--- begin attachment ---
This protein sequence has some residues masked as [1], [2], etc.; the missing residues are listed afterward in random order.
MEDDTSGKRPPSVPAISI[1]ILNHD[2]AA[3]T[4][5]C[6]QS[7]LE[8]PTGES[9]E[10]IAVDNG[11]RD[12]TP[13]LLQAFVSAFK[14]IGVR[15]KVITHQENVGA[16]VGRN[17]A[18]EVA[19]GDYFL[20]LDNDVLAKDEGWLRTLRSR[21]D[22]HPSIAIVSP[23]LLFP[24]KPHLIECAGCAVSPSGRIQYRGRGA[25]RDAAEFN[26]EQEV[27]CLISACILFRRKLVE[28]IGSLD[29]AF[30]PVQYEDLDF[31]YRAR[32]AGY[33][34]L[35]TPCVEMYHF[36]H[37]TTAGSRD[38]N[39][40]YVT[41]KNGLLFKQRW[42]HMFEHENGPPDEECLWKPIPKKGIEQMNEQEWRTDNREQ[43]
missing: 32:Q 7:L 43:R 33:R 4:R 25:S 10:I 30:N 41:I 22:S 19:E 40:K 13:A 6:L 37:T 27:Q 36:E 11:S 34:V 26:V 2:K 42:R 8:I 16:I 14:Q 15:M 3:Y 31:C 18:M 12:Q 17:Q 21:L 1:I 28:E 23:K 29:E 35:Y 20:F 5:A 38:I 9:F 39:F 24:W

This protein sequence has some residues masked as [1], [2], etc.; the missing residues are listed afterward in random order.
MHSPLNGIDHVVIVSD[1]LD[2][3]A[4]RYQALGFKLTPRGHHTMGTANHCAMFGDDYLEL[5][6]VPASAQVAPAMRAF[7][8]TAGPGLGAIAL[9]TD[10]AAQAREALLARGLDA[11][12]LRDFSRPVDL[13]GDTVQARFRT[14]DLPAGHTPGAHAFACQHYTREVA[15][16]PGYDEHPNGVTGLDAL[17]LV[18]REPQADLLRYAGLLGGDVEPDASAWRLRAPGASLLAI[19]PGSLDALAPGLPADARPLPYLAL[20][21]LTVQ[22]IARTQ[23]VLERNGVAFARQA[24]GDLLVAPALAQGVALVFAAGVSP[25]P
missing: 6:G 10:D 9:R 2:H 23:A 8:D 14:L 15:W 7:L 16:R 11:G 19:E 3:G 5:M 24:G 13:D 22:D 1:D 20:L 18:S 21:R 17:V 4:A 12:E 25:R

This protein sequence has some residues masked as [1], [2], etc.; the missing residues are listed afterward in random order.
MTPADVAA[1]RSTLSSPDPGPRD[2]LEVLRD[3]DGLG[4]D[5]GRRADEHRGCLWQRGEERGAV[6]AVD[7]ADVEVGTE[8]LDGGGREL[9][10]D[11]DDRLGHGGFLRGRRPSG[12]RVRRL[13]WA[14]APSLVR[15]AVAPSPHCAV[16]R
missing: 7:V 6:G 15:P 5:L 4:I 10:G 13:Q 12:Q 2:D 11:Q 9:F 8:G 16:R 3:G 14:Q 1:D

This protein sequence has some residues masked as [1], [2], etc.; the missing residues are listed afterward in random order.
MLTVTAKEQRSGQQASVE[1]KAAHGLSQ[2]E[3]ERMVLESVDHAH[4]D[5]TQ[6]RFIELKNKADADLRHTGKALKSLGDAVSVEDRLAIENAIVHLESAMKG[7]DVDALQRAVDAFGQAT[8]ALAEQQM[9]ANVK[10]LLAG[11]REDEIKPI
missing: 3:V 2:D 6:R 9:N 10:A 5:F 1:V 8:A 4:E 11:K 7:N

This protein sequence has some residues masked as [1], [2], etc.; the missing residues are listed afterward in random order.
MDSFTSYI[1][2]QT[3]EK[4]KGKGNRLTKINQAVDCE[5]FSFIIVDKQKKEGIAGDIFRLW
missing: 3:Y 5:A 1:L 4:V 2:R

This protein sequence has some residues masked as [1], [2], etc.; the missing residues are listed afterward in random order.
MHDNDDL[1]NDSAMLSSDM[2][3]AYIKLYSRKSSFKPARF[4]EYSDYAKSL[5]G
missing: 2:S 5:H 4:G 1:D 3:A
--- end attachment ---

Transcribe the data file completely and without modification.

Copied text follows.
This protein sequence has some residues masked as [1], [2], etc.; the missing residues are listed afterward in random order.
MEDDTSGKRPPSVPAISI[1]ILNHD[2]AA[3]T[4][5]C[6]QS[7]LE[8]PTGES[9]E[10]IAVDNG[11]RD[12]TP[13]LLQAFVSAFK[14]IGVR[15]KVITHQENVGA[16]VGRN[17]A[18]EVA[19]GDYFL[20]LDNDVLAKDEGWLRTLRSR[21]D[22]HPSIAIVSP[23]LLFP[24]KPHLIECAGCAVSPSGRIQYRGRGA[25]RDAAEFN[26]EQEV[27]CLISACILFRRKLVE[28]IGSLD[29]AF[30]PVQYEDLDF[31]YRAR[32]AGY[33][34]L[35]TPCVEMYHF[36]H[37]TTAGSRD[38]N[39][40]YVT[41]KNGLLFKQRW[42]HMFEHENGPPDEECLWKPIPKKGIEQMNEQEWRTDNREQ[43]
missing: 32:Q 7:L 43:R 33:R 4:R 25:S 10:I 30:N 41:I 22:S 19:E 40:K 13:A 6:L 37:T 27:Q 36:E 11:S 34:V 26:V 2:K 42:R 8:I 16:I 14:Q 15:M 3:Y 31:C 18:M 12:Q 17:Q 21:L 1:I 28:E 23:K 29:E 35:Y 20:F 5:A 38:I 9:F 39:F 24:W

This protein sequence has some residues masked as [1], [2], etc.; the missing residues are listed afterward in random order.
MHSPLNGIDHVVIVSD[1]LD[2][3]A[4]RYQALGFKLTPRGHHTMGTANHCAMFGDDYLEL[5][6]VPASAQVAPAMRAF[7][8]TAGPGLGAIAL[9]TD[10]AAQAREALLARGLDA[11][12]LRDFSRPVDL[13]GDTVQARFRT[14]DLPAGHTPGAHAFACQHYTREVA[15][16]PGYDEHPNGVTGLDAL[17]LV[18]REPQADLLRYAGLLGGDVEPDASAWRLRAPGASLLAI[19]PGSLDALAPGLPADARPLPYLAL[20][21]LTVQ[22]IARTQ[23]VLERNGVAFARQA[24]GDLLVAPALAQGVALVFAAGVSP[25]P
missing: 6:G 10:D 9:R 2:H 23:A 8:D 14:L 15:W 7:L 16:R 11:G 19:E 3:G 5:M 24:G 13:D 22:D 1:D 20:L 18:S 21:R 17:V 4:A 12:E 25:R

This protein sequence has some residues masked as [1], [2], etc.; the missing residues are listed afterward in random order.
MTPADVAA[1]RSTLSSPDPGPRD[2]LEVLRD[3]DGLG[4]D[5]GRRADEHRGCLWQRGEERGAV[6]AVD[7]ADVEVGTE[8]LDGGGREL[9][10]D[11]DDRLGHGGFLRGRRPSG[12]RVRRL[13]WA[14]APSLVR[15]AVAPSPHCAV[16]R
missing: 7:V 6:G 15:P 5:L 4:I 10:G 13:Q 12:Q 2:D 11:Q 9:F 8:G 16:R 3:G 14:Q 1:D

This protein sequence has some residues masked as [1], [2], etc.; the missing residues are listed afterward in random order.
MLTVTAKEQRSGQQASVE[1]KAAHGLSQ[2]E[3]ERMVLESVDHAH[4]D[5]TQ[6]RFIELKNKADADLRHTGKALKSLGDAVSVEDRLAIENAIVHLESAMKG[7]DVDALQRAVDAFGQAT[8]ALAEQQM[9]ANVK[10]LLAG[11]REDEIKPI
missing: 3:V 2:D 6:R 9:N 10:A 5:F 1:V 8:A 4:E 11:K 7:N

This protein sequence has some residues masked as [1], [2], etc.; the missing residues are listed afterward in random order.
MDSFTSYI[1][2]QT[3]EK[4]KGKGNRLTKINQAVDCE[5]FSFIIVDKQKKEGIAGDIFRLW
missing: 3:Y 5:A 1:L 4:V 2:R

This protein sequence has some residues masked as [1], [2], etc.; the missing residues are listed afterward in random order.
MHDNDDL[1]NDSAMLSSDM[2][3]AYIKLYSRKSSFKPARF[4]EYSDYAKSL[5]G
missing: 2:S 5:H 4:G 1:D 3:A